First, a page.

TAMPA, Fla. — Tea party favorite Ted Cruz took another big step Tuesday toward solidifying his image as one of the fastest-rising stars in the GOP, delivering a prime-time speech at the Republican National Convention after his stunning Senate primary win last month.
The GOP’s decision to give the Texas Republican a coveted evening time slot reserved mostly for sitting governors and members of Congress also was a nod to the grass-roots movement that helped propel him to victory.
“What is happening is a great awakening,” Mr. Cruz told the thousands gathered in the convention area. “A national movement of ‘We the People,’ fueled by what unites us — a love of liberty, a belief in the unlimited potential of free men and women.”
Mr. Cruz refused to vilify President Obama personally, calling him “immensely talented and a man of deep convictions.” But the Texan then quickly warned that administration’s economy agenda is “perilous” and accused the president of using fear to divide the country.
Despite Mr. Cruz’s staunch support from the tea party — of which many of its activists have been slow to warm to nominee Mitt Romney, accusing him of being too moderate — the Texan applauded the GOP presidential nominee and his running mate, Rep. Paul Ryan of Wisconsin — for their pro-business, anti-tax platform.
“Mitt Romney and Paul Ryan understand that government doesn’t create jobs — entrepreneurs do,” he said.
Chris Davis, a delegate from Richardson, Texas, said Mr. Cruz’s energy is infectious and that he knows exactly how to stoke conservative sentiments.
“He’s an inspiring speaker, he gets it,” she said. “He knows that the power is in the grass roots. He’s tapped into that power and he’s leading that power right now.”
Mr. Cruz rocked the Republican establishment in Texas and nationwide when he crushed early race favorite Lt. Gov. David Dewhurst in July’s runoff election for U.S. Senate, running a successful anti-establishment campaign after trailing in most polls until the late stages of the race.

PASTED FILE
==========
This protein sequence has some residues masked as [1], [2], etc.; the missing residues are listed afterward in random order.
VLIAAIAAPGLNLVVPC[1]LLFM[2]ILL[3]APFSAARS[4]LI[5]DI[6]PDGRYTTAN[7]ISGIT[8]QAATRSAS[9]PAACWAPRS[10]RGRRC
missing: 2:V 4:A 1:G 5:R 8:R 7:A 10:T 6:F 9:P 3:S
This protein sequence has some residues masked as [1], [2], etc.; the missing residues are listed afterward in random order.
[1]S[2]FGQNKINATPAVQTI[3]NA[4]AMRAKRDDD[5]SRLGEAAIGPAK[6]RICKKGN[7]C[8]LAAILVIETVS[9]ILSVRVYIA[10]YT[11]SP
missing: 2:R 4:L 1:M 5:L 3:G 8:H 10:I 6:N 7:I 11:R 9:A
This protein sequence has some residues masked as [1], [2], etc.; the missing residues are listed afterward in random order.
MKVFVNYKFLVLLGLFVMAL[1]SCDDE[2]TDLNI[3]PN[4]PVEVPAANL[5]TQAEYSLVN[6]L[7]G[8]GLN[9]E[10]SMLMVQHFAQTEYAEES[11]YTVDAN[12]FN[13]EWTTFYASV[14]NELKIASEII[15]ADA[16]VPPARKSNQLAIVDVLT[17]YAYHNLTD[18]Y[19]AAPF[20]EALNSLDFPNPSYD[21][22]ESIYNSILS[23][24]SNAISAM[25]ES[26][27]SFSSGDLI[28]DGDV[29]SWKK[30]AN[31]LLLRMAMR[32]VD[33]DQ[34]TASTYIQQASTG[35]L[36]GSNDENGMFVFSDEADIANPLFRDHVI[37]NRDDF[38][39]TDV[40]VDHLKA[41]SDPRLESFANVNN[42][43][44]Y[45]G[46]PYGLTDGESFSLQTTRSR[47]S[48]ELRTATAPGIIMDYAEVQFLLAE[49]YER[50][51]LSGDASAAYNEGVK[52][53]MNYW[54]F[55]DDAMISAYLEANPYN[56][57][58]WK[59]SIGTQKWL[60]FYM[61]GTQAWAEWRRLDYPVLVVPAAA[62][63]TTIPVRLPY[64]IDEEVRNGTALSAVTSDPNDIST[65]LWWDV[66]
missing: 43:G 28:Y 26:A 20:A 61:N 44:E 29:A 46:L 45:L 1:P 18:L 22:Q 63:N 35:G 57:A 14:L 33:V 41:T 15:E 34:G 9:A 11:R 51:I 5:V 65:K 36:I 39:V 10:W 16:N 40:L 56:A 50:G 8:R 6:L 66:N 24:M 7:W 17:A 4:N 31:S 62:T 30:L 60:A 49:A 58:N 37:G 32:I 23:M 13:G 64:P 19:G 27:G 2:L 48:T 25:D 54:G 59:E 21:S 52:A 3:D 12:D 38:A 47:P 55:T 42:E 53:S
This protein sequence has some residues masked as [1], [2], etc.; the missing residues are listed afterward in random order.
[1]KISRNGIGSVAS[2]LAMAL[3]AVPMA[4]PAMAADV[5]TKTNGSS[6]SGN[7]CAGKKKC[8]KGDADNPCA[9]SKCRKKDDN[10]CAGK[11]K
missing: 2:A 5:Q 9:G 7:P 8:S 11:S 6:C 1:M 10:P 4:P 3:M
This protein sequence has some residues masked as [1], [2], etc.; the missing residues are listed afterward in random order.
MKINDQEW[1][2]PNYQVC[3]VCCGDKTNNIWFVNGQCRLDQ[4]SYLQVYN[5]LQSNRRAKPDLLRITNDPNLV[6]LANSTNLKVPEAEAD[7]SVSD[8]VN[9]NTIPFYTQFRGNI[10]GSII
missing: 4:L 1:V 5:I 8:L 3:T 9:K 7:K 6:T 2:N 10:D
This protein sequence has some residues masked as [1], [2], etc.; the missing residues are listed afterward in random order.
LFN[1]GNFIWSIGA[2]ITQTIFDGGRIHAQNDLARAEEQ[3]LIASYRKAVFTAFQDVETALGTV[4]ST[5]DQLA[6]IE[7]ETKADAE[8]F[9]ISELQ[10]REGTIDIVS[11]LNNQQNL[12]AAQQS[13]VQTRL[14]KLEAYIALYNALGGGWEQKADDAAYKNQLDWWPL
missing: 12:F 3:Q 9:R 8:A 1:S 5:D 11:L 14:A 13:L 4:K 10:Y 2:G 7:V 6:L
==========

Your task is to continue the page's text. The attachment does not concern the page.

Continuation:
The former Texas solicitor general still must beat former Texas state lawmaker Paul Sadler in November’s general election. But the Democrat faces a huge cash disadvantage and is a colossal underdog in the Republican-dominated state.
Mr. Cruz, 41, the son of a Cuban-American immigrant, received endorsements from tea party heavyweights such as former Republican vice-presidential nominee Sarah Palin and Jim DeMint of South Carolina on his way to the primary win.
The primary race also was among the nation’s most expensive, as more outside cash — at least $14.6 million — flowed into the race than any in the nation this election cycle with the exception of the presidential contest, according to OpenSecrets.org, a nonpartisan website that tracks money in politics.
But Mr. Dewhurst addressed the Texas delegates Tuesday and pledged his support for Mr. Cruz, said delegate Darryl Pool of Williamson County.
“He was very gracious in commending Cruz on his victory and pledged to work with him,” Mr. Pool said. “There’s no sour grapes or any lingering problem with that race.”
Gil Hernandez, a delegate from Corpus Christi, Texas, said that despite Mr. Cruz’s initial long-shot odds to win the primary, his tireless approach to campaigning was what won the hearts and votes of Texas Republicans.
“It just shows that it doesn’t’ matter what your heritage is, it matters what you believe in and how you relay that message in campaigning, and that’s why Ted Cruz won that election,” he said. “Ted Cruz just worked a little harder.”
If Mr. Cruz wins the general election he will be Texas’ first Hispanic senator. But other than repeatedly bringing up the story of his father’s immigration to the state from Cuba during stump speeches, the candidate’s ethnic heritage wasn’t much of a topic during the race.
“We don’t want to separate ourselves as Hispanic Republicans, African American Republicans — we’re not like that,” Mr. Hernandez said. “It’s [our] belief system that unifies us, not our ethnic background, not our heritage, not our surnames.”